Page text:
The French go for 6 months

11:49 a.m. All eyes are on SpaceX’s Falcon 9, proudly standing on the Cape Canaveral launch pad in Florida. If the capricious weather of the past few days delayed the flight by 24 hours, then April 23rd is actually the correct date for Thomas Pesquet, who is in orbit around Earth at the time of this writing.

Until his Crew Dragon capsule crosses the road to the ISS, his new home for the rest of the year. If this flight isn’t a historic first for SpaceX and NASA, then the excitement in France is total and the little world of space has been in a mess for a few days. And for good reason, on board this Falcon 9 is Thomas Pesquet, currently the most popular French astronaut.

“He is the first to bring this profession into fashion,” confided Jean-Baptiste Desbois, director of the Cité de l’Espace in Toulouse, a few days before the start. In the pink city, the capital of French space, everyone is happy about the popular success of “Thomas”, as he is simply called here.

“He brought this profession into fashion”

Born in Rouen, he is making history for his second space mission. After six months of bombing the internet – and Twitter in particular – with his photos of the earth, Thomas Pesquet becomes the first French captain of the ISS. It will be the third European in history to have this privilege.

But first we have to take off. We have to traverse this thin earth atmosphere to rise 350 kilometers above our heads. Once the altitude has stabilized, it is necessary to cross the orbit of the ISS and activate the mooring systems. “We then have to … blindly pull a thread through the eye of the needle,” one of the engineers at CNES, the national center for space studies, tries to explain.

Thomas Pesquet, ready for the second start of his career and the first with SpaceX © SpaceX

Fear of failure

In total, the Norman’s flight will take almost 24 hours. But everyone is afraid of the start, the critical moment of the mission. Flights to the ISS are usually operated by the Russian agency Roscosmos using rockets as old as the Soyuz.

Reliability was the great fear on Friday morning. Because if the SpaceX rocket that Thomas Pesquet and his three colleagues bring to the ISS has never encountered the slightest problem, space is an experimental science in which errors are the order of the day.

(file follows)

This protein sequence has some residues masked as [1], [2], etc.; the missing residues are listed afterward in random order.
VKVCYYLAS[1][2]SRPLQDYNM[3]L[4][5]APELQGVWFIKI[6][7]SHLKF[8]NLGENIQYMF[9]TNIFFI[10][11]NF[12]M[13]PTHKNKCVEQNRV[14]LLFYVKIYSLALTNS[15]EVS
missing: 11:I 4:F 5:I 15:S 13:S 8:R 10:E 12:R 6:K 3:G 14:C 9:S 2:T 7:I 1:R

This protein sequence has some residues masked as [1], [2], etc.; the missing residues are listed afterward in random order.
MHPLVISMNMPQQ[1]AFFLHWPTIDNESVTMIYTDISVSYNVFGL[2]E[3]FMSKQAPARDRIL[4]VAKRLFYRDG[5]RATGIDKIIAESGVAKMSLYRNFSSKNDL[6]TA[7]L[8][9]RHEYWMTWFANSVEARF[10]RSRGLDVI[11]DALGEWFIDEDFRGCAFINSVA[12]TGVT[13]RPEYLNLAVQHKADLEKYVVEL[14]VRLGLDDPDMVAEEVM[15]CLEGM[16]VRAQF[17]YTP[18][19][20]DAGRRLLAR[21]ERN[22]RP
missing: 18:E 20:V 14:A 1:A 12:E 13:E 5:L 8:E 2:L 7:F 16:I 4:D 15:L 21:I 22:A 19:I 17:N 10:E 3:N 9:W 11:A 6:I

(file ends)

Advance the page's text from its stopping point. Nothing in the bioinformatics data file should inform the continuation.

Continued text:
It is understood that the arrival of SpaceX is a revolution in a space world that is not evolving as fast as the general public can imagine. “As long as it works, we don’t touch anything” This credo has been that of the space industry since the late 1960s. Few Russians, Americans or Europeans have dared to bring innovations into missiles that are already reliable and inexpensive.

The Soyuz, in which Thomas Pesquet embarked in 2016 and which continues to send men to the ISS, has hardly changed compared to the experimental rocket that Youri Gagarin, the first man in space, deployed 60 years ago.

Given this observation, SpaceX took the gamble of changing everything by starting a revolution that was as spectacular as it was risky. In general, the advent of “New Space” has brought a breath of fresh air to the world of space, and if SpaceX isn’t the only player, the company is at least its symbol.

SpaceX: the unloved genius of space

In this reluctant world to change, Elon Musk’s revolutionary ideas are therefore received with fear, and contempt is no longer relevant given the multiplication of SpaceX’s successes – although this has been the case for a long time. Because this flight of Thomas Pesquet is also the flight of SpaceX. An umpteenth flight that sinks a little deeper into the collective unconscious that accelerates development does not necessarily rhyme with failure.

Where space agencies never wanted (or could not) provide funding for the development of reusable rockets, SpaceX is successful in less than a decade. It is this technical feat that worries space specialists as well as the general public.

These engineers know that failure is part of the game and that one or the other of these missions will one day fail. As well as several moments of launch, faces tighten in the Houston control center, and everyone fears this mission is one of failure.

The liberation of the first moments

Those few seconds of great fear are quickly replaced by screams of joy and relief when SpaceX’s Falcon 9 soars into the air. All doubts about Elon Musk’s company never seem to have existed.

After all, Thomas Pesquet is well on his way to the ISS. The next important step, tomorrow (Saturday), when the SpaceX capsule has to dock with the mother ship, the ISS. The astronaut will be based there for the next six months. He will conduct several scientific missions aboard the station, ranging from biology to fluid dynamics.

Finally, in the second part of his journey around our planet, Thomas Pesquet becomes “the only master on board” by being station commander for a month. It will be the main relay between Earth and the Houston Command Base with the ISS astronauts.

Hopefully during this trip to the busy schedule, the Normann will find the time to remove his camera to offer us new images of the earth from the sky, so that we can put all the stars in the star’s eyes.

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